As a proud participant of Chihuahua, México’s La Ruta1 and La Ruta 1.1 Contemporary Art & Culture Festival, my latest installation Ultraterrestrial, on exhibit at La Estación Arte Contemporáneo is a sensorial, fusion of fragments commingled from personal memories and time spent in several regions of the Chihuahuan Desert.
This multi-layered installation begins with abstracted crystalline forms painted on the gallery walls, inspired by Chihuahua’s Minas de Naica and the unexpected desert landscaping that could be found inside my childhood home, as well as alien planets from science fiction which looked very similar to the desert caves that I explored growing up.
Laser cut arabesque mirrors are superimposed over the crystalline designs to welcome the viewers gaze and invite them to notice their own pleasure of looking and to further physically explore the installation as a whole artwork and experience, containing multiple individual stations and pockets of temporarily reflected moments. Your own reflection is the art. The reflected activity of the city is the art.
Within this shifting installation are industrial shop lamps that beam light onto the mirrors casting reflected forms onto the ceilings and floor across the space. As the sun sets through the windows outside the gallery the reflected forms of light become more apparent within the space as tiny multiple mirages, some of which disappear as you attempt to move closer to them.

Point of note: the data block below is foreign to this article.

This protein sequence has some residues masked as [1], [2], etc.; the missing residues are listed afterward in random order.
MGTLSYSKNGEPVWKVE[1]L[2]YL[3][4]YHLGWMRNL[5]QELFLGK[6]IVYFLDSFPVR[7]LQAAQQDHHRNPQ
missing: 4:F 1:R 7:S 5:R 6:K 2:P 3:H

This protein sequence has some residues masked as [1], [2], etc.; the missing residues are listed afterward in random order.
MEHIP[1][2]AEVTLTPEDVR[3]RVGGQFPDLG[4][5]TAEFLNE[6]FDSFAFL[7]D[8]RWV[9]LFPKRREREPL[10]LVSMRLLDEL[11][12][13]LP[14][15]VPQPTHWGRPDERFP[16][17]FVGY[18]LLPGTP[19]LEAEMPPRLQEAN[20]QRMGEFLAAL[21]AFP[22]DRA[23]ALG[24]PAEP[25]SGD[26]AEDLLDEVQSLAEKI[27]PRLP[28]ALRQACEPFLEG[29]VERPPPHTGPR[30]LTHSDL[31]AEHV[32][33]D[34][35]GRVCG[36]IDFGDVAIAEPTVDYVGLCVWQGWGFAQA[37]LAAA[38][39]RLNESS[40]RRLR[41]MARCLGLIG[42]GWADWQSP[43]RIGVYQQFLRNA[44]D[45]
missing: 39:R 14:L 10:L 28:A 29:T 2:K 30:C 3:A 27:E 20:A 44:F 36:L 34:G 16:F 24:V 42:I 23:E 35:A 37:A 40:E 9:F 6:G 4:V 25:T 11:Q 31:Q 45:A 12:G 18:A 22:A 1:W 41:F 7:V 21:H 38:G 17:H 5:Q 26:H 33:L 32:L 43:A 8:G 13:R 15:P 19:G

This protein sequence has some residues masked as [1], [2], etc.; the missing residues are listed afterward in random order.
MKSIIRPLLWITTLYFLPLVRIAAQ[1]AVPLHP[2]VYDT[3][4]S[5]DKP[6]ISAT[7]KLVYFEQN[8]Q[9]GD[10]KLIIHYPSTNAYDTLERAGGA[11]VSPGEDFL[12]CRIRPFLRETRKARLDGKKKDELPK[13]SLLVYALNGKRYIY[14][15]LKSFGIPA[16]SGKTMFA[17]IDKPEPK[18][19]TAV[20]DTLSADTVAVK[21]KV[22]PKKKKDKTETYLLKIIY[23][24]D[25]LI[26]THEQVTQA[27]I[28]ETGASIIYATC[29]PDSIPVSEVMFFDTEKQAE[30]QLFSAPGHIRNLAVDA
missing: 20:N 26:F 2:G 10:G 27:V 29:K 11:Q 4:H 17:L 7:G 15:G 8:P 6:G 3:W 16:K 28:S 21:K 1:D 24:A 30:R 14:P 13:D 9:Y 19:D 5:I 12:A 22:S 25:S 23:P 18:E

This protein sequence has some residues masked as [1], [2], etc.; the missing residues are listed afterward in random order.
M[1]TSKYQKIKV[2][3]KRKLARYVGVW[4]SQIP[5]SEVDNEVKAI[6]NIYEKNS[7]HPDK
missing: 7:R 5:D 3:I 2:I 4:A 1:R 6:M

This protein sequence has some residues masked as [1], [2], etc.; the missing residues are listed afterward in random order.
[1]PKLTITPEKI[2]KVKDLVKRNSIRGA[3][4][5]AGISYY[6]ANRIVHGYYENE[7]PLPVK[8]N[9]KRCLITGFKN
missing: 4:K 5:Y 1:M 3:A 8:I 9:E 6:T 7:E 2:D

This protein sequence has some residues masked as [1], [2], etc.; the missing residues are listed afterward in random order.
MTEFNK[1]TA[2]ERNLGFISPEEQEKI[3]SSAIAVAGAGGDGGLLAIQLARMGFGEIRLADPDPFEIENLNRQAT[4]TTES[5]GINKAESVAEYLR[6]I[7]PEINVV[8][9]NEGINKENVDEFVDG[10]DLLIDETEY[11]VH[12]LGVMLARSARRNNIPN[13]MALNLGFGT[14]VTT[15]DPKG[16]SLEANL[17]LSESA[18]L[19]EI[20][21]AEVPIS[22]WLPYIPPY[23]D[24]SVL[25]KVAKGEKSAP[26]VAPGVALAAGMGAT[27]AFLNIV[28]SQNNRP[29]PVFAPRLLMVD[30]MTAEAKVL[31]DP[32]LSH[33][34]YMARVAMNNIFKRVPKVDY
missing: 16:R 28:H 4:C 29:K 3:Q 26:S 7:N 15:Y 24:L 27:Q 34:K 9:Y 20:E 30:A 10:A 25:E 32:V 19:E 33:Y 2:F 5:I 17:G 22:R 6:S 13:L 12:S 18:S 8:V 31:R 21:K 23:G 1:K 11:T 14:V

The mirrors attached to the outside of the gallery also cast reflections onto the surrounding streets that gradually seep into and creep up the surrounding buildings away into the sky with the setting sun to return, renewed the following day.
Back in the gallery an additional series of laser cut designs displaying mutated combination of images such as Mexican actor Tin Tan, antelope, swings, tractors and BMX riders are hung in a grid formation, floating off the walls, allowing the multilayered cut outs to project ephemeral shadow drawings on the wall in an attempt to illustrate the presence of memory. These works serve as another opportunity for viewers to move their bodies around the works to discover how their visual experience may change depending on their physical position.
The final station in this installation is a mirrored laser cut, text design with the phrase The Artist Has a Higher Threshold for Chaos/ El Artista Tiene El Umbral Mas Alto Para Caos. The words are intermixed and reversed as the languages simultaneously devour one another and presently co-exist. The reflection of the mirror reflects the entire installation. The reversed text may give the viewer the feeling of being on the inside of the mirror.